Cowley, Abraham: The Works of Mr. Abraham Cowley. In two volumes... The eleventh edition. [With:] Volume the Second. [And:] The third and Last Volume... The ninth edition. London: Printed for J. Tonson; Charles Harper, 1710; 1711. 3 vols., 8vo., pp. [iv], LXXVIII, [viii], 392 + engraved portrait frontispiece and 17 engraved plates (of which 13 are portraits); [ii], [393]-894, [ii] + engraved frontispiece and 9 engraved plates (of which 6 are portraits); [xxii], 495, [ix] + engraved frontispiece and another 4 engraved plates. Lightly browned, a little minor spotting. Contemporary calf, plain spines with red morocco labels, boards bordered in blind, edges sprinkled red, rubbed at extremities, neatly conserved by Chris Weston replacing original labels, f.f.e.p. removed from first vol. Early ink ownership inscription "Anne Pitt" on front flyleaf of vols. 2 & 3; large amorial bookplate of "John Borthwick / CROOKSTON" on versos of title-pages. The first volume contains the major poems and several essays, while the second volume reprints Cowley's juvenilia and university plays. ESTC T133366; T133364.   Ref: 36434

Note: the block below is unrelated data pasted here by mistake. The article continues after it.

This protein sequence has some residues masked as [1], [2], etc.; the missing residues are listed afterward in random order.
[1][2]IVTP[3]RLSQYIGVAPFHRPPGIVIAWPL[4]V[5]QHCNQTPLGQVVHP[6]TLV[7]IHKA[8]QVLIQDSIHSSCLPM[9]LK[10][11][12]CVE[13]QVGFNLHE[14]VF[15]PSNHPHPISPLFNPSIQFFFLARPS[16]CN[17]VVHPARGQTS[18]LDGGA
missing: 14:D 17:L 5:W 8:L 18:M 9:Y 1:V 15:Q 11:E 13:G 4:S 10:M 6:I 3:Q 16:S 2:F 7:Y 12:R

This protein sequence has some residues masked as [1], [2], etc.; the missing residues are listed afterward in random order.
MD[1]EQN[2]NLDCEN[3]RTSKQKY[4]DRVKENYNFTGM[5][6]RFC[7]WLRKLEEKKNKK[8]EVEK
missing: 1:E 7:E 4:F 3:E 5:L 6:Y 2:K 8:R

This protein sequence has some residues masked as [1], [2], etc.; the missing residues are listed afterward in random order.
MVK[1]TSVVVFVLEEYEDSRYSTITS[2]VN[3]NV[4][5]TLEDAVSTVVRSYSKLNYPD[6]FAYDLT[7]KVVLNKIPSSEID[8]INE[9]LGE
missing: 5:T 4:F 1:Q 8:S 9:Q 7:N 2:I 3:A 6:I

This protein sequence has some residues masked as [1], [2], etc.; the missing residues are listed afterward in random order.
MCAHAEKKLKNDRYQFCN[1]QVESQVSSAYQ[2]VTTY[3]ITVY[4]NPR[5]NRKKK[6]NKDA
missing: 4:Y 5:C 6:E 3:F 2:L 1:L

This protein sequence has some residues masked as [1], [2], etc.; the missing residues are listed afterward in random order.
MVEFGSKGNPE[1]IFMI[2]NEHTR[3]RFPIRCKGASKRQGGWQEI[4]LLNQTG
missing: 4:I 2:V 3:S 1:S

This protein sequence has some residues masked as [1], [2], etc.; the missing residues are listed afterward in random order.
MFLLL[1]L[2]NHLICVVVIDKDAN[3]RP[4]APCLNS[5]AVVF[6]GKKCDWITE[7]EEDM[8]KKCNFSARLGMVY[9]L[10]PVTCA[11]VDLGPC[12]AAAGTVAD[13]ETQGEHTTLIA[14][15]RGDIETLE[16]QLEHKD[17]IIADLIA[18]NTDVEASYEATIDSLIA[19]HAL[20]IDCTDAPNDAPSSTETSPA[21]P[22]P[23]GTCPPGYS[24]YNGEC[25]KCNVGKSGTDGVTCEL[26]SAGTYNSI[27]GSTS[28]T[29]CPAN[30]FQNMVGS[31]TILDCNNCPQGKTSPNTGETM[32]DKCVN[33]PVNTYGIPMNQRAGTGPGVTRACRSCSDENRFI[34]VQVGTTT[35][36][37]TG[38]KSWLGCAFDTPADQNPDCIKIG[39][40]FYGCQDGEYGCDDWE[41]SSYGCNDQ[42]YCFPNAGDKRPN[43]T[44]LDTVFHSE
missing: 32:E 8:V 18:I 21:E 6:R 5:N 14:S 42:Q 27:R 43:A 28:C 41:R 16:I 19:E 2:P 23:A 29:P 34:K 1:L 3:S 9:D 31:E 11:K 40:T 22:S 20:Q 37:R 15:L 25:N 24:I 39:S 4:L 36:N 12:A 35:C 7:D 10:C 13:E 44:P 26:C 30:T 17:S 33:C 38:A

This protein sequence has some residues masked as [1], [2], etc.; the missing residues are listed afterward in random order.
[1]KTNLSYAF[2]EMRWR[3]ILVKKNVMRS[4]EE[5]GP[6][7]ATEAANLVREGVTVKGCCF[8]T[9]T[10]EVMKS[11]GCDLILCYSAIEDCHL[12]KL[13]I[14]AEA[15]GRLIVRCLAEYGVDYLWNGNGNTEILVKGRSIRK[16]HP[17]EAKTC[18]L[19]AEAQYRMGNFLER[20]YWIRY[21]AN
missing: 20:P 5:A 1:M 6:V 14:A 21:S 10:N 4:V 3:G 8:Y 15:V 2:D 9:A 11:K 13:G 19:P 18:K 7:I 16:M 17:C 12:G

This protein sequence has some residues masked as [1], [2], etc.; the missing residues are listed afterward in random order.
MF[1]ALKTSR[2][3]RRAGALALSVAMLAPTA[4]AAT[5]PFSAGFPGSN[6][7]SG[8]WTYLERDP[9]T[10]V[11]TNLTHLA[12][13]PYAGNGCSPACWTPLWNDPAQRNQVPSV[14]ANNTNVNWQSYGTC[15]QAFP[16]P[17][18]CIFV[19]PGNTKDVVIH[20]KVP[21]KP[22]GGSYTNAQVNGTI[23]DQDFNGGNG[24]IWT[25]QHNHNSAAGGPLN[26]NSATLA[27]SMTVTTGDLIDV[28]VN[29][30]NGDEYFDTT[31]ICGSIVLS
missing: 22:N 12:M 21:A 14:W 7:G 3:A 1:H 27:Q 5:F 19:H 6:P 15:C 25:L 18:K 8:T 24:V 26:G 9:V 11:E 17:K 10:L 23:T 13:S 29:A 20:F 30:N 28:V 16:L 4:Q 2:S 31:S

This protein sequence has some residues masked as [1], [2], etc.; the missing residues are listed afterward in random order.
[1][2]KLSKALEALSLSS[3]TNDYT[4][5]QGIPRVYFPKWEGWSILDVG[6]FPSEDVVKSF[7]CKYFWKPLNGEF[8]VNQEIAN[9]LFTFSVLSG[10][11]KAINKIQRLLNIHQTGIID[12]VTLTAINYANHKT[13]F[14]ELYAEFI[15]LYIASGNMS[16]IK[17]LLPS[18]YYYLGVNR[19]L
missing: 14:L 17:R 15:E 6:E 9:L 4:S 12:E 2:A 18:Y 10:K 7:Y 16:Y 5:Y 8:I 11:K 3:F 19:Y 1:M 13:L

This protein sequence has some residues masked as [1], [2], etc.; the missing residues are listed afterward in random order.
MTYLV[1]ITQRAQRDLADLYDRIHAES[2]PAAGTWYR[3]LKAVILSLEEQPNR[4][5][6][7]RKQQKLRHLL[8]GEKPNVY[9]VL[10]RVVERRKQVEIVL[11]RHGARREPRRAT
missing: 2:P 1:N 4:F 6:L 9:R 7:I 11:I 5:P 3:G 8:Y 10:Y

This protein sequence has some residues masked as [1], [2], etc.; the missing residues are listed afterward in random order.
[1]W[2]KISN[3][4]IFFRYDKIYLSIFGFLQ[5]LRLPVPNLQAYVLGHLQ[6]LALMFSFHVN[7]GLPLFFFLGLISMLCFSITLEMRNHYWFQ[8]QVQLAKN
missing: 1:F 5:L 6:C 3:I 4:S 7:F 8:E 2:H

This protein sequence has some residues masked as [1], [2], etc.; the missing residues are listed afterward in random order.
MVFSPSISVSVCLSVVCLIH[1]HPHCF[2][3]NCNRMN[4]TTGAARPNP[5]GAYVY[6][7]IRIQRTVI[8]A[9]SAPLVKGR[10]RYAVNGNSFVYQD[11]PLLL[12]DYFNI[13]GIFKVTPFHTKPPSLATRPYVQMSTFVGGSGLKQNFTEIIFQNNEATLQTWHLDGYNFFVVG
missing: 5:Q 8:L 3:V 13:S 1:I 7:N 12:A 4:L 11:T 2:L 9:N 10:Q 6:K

£225
enquire